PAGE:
The author finds light at the end of her tunnel: Another turning point comes with a school trip to the Crown Court. One of the barristers involved is Michael Mansfield, now a leading crime practitioner and campaigning, media-savvy silk. On hearing that Clare, a schoolgirl in her early teens, wants to be a barrister, he not only pays her the compliment of taking her seriously but even promises her a pupillage.

Despite every discouragement from home and school, Clare passes her A-levels and gets into Newcastle University. Her mother makes one last attempt to bar her way to the Bar: asked to countersign her daughter’s university grant application form, she simply tears it up. Clare has to postpone her entry for a year and work as a nurse to make her own way. In 1982 she graduates in law and in 1983 is called to the Bar. She writes to Mansfield asking when she can start her pupillage. He writes back: “Dear Constance, Come as soon as you like.” (Review and interview by Paul Magrath).

The book is simply remarkable. The author’s experience will inspire one to strive to become a better person, irrespective of the circumstances surrounding one’s childhood. It teaches resilience, willpower/determination and faith. Bullied and beaten by peers and mother, Constance tells us how she carried her heavy childhood cross and flaws so lightly through the pages of Ugly to become a successful barrister and part-time judge.

How did she pull through? She completes the story in her sequel “Beyond Ugly”.

I really enjoyed Ugly...shed some tears, but it was worth reading! Now looking forward to reading "Beyond Ugly." Please go get your copy and share your thoughts about the book!

Friday, December 10, 2010

Zahrah the Windseeker: Nnedi Okorafor-Mbachu

Book: Zahrah the Windseeker
Pages: 308
Date published: 2007

Author:  Nnedi Okorafor-Mbachu
Publisher: Farafina, Lagos

Not a conventional review :)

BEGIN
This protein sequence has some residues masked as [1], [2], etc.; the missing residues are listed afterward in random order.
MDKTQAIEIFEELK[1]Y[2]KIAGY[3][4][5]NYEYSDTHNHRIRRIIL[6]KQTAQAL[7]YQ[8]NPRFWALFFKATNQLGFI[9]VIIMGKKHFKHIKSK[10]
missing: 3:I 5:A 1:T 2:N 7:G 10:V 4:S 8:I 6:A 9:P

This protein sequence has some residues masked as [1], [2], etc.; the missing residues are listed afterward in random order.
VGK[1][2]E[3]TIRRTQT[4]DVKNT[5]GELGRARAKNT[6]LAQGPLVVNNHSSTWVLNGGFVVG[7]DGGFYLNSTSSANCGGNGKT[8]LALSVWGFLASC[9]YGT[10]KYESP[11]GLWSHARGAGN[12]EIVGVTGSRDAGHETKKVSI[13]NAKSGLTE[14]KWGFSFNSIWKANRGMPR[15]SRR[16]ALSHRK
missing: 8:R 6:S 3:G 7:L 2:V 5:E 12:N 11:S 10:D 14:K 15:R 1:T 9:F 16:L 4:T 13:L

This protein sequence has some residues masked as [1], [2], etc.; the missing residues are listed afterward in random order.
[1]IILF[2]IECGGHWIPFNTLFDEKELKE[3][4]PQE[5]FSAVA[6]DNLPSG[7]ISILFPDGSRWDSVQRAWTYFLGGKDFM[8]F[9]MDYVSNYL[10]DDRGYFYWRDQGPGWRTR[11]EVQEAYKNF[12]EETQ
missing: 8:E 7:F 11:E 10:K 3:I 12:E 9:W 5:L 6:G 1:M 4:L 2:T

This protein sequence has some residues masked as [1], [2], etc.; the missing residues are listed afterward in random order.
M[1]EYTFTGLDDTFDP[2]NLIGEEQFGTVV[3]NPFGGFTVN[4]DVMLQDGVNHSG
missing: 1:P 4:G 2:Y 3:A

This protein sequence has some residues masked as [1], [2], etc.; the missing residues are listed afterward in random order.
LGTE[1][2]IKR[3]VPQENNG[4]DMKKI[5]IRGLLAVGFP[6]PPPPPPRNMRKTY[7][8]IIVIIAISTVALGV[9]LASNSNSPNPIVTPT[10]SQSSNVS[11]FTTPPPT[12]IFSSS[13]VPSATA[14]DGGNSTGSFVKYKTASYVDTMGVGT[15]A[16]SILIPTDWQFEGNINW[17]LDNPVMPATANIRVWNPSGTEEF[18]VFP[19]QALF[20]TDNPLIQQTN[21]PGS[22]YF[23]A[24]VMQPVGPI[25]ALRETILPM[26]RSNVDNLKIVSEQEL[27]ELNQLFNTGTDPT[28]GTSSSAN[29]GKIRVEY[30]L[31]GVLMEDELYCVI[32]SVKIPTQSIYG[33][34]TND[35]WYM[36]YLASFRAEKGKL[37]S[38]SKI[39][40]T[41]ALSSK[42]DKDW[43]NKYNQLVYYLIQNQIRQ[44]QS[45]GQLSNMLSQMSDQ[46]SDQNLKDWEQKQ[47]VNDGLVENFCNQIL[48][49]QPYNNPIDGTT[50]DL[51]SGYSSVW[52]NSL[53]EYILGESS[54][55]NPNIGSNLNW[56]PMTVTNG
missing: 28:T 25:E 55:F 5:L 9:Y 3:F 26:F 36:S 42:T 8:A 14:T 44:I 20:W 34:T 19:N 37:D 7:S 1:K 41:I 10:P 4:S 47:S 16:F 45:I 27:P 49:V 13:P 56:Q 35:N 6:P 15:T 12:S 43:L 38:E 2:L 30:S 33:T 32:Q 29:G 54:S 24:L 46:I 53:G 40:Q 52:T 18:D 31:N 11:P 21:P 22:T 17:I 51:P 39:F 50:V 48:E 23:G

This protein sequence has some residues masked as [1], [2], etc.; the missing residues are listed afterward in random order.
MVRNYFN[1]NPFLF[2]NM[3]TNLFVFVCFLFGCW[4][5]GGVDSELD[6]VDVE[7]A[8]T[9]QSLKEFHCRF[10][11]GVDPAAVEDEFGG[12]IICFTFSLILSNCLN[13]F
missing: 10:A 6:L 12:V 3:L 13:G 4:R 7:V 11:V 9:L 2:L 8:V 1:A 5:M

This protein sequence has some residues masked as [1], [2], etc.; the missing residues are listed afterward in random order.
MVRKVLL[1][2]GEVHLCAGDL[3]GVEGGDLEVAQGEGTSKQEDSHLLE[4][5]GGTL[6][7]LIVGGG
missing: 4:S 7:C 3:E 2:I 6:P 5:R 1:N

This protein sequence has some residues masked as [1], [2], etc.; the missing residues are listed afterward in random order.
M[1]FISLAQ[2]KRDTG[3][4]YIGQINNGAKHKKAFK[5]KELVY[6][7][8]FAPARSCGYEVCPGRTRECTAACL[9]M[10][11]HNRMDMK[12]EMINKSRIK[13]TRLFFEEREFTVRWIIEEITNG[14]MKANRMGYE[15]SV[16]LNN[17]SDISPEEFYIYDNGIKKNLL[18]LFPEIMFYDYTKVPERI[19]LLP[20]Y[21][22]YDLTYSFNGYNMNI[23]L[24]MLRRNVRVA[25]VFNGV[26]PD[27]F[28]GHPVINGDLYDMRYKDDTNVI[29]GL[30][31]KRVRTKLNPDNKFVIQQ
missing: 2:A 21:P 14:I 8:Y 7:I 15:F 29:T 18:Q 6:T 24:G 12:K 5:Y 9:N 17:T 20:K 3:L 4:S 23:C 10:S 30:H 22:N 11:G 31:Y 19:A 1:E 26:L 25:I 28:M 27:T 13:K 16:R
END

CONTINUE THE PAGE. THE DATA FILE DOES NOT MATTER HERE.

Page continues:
By the time I got to Chapter 4, the Dark Market, the book was no where to be found. Chapter 4 was right after Zhrah discovered she could float in the air. The first thing that came to my mind was oh the Windseeker has come float my book away! I searched everywhere for it, and almost gave up. But apparently, a colleague who borrowed it earlier forgot it at the Bank, so she had to go back and do her own share of search-party.

The what ifs, coulda, shoulda, woulda flashed through my mind. I am kinda attached to my books, pens and umbrellas. Although the book cost about N1,000, I knew buying another copy won’t be the same as the first- it was a special gift! During those few minutes of searching and searching, I imagined my book already somewhere else in someone’s house. Afterall, (quote). But right at the point of almost giving up, tada! We found the book, all safe and sound. So like every reader, I got an opportunity to find out why Zharah floated and of course to complete the story!

But Zharah the Windseeker is not just about a story of a girl who floats in the air. The book, a children’s fiction, teaches about self-esteem- Zharah was tormented by peers for looking different but then, as the story unfolded, we saw her rise to accepting her uniqueness.

It also portrays the rebellion in every teenager. Zharah and Dari expressed theirs by exploring the dark market and everywhere out of bound. It teaches about loyalty of friendship as seen in Dari to Zharah.

The first Bookasaurus star! on this blog goes to the author, Nnedi Okorafor-Mbachu, for allowing her imagination roar all through the pages of Zharah the Windseeker. You have to get your copy to find out what I am talking about! While at it, get extra copies for your younger siblings or kids. It will make a good Christmas/New Year gift for young readers.

Season’s Greetings!